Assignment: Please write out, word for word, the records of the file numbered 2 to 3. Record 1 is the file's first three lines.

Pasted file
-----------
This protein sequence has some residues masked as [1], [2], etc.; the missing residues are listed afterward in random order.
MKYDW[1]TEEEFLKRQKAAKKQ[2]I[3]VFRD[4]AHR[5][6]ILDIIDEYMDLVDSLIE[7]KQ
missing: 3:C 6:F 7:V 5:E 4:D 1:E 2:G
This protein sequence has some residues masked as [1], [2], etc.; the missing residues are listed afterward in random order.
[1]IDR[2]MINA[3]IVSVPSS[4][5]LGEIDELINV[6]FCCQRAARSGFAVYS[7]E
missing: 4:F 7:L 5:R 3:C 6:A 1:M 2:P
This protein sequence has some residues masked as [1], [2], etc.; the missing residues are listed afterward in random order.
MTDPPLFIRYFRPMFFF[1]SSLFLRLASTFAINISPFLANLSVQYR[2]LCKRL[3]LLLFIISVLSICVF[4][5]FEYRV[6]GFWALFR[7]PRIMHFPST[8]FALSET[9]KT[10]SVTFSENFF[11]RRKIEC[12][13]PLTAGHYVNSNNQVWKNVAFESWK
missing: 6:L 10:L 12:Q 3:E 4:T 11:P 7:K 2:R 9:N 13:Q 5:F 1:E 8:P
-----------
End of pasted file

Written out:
This protein sequence has some residues masked as [1], [2], etc.; the missing residues are listed afterward in random order.
[1]IDR[2]MINA[3]IVSVPSS[4][5]LGEIDELINV[6]FCCQRAARSGFAVYS[7]E
missing: 4:F 7:L 5:R 3:C 6:A 1:M 2:P
This protein sequence has some residues masked as [1], [2], etc.; the missing residues are listed afterward in random order.
MTDPPLFIRYFRPMFFF[1]SSLFLRLASTFAINISPFLANLSVQYR[2]LCKRL[3]LLLFIISVLSICVF[4][5]FEYRV[6]GFWALFR[7]PRIMHFPST[8]FALSET[9]KT[10]SVTFSENFF[11]RRKIEC[12][13]PLTAGHYVNSNNQVWKNVAFESWK
missing: 6:L 10:L 12:Q 3:E 4:T 11:P 7:K 2:R 9:N 13:Q 5:F 1:E 8:P